As California Gov. Newsom invited the world’s homeless to the state, millions of dollars in funds dedicated to the homelessness crisis in California go underutilized.
As the homeless population continues to grow in California, concerns are arising about the improper use of the state’s funds and resources that are being dedicated to the homelessness crisis. California is still actively allocating money and resources to homelessness related programs despite these programs not utilizing what’s already been given by the state.
The state budget provided a total of $7.2 billion ($3.3 billion general fund) in 2021-2022 to about 30 different homelessness-related programs across various state departments throughout California. Yet hundreds of affordable housing units stand empty across the state.
In San Francisco, more than 100 mixed-income residential buildings are struggling to fill their more affordable units, according to a recent report from the Board of Supervisors Budget and Legislative Analyst. This report reveals that as of April 4th, 15% of the city’s below market rate apartments are currently vacant. This new information has raised concern due to the large amount of money that has been allocated to California’s homelessness crisis in the past couple of years.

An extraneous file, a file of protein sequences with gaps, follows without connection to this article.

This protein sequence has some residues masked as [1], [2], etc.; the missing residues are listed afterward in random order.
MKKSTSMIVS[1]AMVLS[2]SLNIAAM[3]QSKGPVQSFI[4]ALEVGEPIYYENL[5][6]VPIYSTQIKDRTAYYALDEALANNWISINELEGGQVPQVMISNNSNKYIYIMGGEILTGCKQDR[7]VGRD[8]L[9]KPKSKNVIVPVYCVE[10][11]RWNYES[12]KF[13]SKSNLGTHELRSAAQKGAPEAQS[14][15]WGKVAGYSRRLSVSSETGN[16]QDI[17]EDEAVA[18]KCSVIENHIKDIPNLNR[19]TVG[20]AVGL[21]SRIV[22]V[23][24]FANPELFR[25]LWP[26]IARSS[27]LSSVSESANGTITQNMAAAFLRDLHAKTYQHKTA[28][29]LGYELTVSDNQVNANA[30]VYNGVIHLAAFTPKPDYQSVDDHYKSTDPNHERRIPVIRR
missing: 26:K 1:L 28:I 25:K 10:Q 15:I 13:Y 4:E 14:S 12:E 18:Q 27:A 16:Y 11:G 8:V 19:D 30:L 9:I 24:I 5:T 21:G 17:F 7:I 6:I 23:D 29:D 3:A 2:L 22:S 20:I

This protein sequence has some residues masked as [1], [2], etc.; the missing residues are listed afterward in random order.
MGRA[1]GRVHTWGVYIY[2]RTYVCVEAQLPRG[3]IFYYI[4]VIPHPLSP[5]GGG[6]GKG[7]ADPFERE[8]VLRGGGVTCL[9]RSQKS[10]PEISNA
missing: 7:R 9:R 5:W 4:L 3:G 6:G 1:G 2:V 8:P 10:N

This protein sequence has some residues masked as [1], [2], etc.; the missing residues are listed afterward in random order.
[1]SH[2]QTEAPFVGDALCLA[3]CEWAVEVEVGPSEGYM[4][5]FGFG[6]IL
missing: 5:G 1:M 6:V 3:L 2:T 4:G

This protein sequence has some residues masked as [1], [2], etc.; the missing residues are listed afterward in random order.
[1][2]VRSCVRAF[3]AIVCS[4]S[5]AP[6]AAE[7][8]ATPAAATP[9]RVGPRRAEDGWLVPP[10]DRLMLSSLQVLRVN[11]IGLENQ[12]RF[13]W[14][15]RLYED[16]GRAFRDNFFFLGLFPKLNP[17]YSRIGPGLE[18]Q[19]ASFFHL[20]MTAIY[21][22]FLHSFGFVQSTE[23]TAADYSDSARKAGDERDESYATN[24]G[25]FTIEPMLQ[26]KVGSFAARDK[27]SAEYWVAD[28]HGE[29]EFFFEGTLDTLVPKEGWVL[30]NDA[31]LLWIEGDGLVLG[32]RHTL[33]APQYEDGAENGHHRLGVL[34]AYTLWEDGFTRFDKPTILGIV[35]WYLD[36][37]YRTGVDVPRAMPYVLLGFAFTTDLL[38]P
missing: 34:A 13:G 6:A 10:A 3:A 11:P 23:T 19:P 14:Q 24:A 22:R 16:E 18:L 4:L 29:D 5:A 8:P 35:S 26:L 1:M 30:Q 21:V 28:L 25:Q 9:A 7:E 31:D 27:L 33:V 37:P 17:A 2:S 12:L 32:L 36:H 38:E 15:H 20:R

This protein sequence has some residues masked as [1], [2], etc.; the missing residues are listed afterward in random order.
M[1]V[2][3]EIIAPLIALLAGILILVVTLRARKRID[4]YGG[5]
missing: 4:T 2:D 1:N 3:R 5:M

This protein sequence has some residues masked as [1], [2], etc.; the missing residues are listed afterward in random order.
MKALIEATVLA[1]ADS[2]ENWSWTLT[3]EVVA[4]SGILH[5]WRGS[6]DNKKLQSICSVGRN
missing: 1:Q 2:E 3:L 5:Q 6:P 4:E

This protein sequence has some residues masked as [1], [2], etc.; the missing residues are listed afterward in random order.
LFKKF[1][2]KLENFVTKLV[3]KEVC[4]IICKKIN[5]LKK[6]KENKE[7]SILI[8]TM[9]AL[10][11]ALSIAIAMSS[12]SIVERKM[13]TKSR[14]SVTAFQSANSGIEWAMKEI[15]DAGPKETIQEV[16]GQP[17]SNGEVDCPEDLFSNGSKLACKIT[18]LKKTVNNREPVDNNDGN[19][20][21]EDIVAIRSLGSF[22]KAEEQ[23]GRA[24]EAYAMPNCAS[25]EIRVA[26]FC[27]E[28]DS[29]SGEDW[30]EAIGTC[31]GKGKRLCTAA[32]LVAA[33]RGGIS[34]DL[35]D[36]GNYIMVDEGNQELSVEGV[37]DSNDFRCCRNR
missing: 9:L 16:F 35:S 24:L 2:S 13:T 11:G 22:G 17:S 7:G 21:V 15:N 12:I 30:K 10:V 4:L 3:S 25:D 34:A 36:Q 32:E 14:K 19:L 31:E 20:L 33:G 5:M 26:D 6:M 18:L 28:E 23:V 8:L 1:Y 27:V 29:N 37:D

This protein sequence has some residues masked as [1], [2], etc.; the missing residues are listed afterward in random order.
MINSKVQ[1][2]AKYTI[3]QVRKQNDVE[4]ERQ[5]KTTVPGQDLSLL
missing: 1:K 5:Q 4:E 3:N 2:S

Similar to San Francisco, Los Angeles is also scrambling to combat the homelessness crisis. Within the Los Angeles Mayoral primary race, there have been multiple accounts of candidates stating that they would like to see more beds built for the homeless. Candidates are saying they want to see thousands of new beds, but with the lack of use from beds and units we are seeing, the question of whether or not these proposed new beds will be used or not continues to be the topic of the conversation.
With so much of the state’s funds being dedicated to this crisis, the rise in the homeless population, and hundreds of empty housing units throughout California, the concern for misused resources and money remains.
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